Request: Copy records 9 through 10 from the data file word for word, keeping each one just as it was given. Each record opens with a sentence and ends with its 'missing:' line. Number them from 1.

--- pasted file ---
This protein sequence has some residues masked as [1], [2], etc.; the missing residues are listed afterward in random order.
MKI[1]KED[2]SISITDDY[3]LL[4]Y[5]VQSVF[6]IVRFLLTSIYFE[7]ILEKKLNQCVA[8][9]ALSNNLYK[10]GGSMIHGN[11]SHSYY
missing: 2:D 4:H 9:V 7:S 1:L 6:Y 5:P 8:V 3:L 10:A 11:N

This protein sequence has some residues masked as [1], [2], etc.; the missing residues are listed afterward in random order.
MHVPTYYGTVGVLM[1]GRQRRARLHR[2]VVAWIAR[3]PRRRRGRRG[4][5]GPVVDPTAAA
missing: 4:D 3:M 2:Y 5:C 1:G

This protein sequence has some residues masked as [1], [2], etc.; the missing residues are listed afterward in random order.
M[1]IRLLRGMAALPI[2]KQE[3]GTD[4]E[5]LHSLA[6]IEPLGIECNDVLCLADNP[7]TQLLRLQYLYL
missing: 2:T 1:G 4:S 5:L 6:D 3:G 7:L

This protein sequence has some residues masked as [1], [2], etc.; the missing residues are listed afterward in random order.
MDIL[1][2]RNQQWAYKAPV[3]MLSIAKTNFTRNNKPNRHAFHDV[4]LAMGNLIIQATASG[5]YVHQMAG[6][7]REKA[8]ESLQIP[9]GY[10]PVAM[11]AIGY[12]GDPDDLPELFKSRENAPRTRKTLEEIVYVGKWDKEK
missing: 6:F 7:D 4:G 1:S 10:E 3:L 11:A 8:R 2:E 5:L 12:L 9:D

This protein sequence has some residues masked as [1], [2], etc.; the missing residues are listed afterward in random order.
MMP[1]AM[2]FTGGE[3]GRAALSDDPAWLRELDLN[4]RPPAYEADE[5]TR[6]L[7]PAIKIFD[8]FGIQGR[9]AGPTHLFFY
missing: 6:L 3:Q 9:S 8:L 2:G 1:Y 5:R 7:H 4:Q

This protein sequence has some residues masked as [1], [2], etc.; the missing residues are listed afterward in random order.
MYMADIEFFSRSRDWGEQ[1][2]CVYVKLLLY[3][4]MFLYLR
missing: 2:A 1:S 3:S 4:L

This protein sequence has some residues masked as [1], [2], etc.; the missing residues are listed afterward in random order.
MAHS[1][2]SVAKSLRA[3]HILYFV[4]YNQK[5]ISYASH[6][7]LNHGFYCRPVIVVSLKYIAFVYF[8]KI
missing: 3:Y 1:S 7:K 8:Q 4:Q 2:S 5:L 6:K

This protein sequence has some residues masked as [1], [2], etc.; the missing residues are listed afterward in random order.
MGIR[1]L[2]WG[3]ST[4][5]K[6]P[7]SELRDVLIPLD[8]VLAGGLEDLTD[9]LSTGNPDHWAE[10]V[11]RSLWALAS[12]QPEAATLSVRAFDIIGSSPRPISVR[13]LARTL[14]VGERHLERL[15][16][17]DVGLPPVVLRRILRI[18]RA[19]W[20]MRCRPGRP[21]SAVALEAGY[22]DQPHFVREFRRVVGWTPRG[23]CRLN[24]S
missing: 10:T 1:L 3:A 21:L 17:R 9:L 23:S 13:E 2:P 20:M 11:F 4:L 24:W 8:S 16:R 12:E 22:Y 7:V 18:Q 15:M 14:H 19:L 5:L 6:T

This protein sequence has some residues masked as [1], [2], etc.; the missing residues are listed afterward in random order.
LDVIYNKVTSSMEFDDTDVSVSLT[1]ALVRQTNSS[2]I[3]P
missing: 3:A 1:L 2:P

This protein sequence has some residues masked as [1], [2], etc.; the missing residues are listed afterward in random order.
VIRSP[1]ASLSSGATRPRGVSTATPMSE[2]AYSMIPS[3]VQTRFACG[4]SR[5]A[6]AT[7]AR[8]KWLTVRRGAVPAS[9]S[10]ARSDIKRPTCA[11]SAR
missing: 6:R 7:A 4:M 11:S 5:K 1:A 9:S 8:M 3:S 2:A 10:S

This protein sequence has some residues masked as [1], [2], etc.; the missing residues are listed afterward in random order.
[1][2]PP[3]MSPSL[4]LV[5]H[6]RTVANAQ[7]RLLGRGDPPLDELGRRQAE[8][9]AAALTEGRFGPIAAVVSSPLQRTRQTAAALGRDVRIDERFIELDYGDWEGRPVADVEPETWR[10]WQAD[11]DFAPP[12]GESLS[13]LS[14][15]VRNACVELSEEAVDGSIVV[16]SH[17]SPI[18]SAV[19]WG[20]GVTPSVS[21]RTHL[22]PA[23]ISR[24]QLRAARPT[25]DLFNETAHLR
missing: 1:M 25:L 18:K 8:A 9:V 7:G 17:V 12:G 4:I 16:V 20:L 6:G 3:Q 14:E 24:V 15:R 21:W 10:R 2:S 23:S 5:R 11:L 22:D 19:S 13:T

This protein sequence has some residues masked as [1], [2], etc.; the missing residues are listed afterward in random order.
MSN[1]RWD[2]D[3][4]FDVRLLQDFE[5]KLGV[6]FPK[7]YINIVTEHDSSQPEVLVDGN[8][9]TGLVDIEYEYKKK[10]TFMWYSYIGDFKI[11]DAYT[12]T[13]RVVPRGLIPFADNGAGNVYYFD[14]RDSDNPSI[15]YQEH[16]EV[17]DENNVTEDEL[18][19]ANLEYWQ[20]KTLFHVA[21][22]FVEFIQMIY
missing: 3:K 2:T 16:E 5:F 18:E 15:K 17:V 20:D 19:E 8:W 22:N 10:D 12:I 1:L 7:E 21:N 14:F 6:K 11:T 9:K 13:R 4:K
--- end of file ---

This protein sequence has some residues masked as [1], [2], etc.; the missing residues are listed afterward in random order.
LDVIYNKVTSSMEFDDTDVSVSLT[1]ALVRQTNSS[2]I[3]P
missing: 3:A 1:L 2:P

This protein sequence has some residues masked as [1], [2], etc.; the missing residues are listed afterward in random order.
VIRSP[1]ASLSSGATRPRGVSTATPMSE[2]AYSMIPS[3]VQTRFACG[4]SR[5]A[6]AT[7]AR[8]KWLTVRRGAVPAS[9]S[10]ARSDIKRPTCA[11]SAR
missing: 6:R 7:A 4:M 11:S 5:K 1:A 9:S 8:M 3:S 2:A 10:S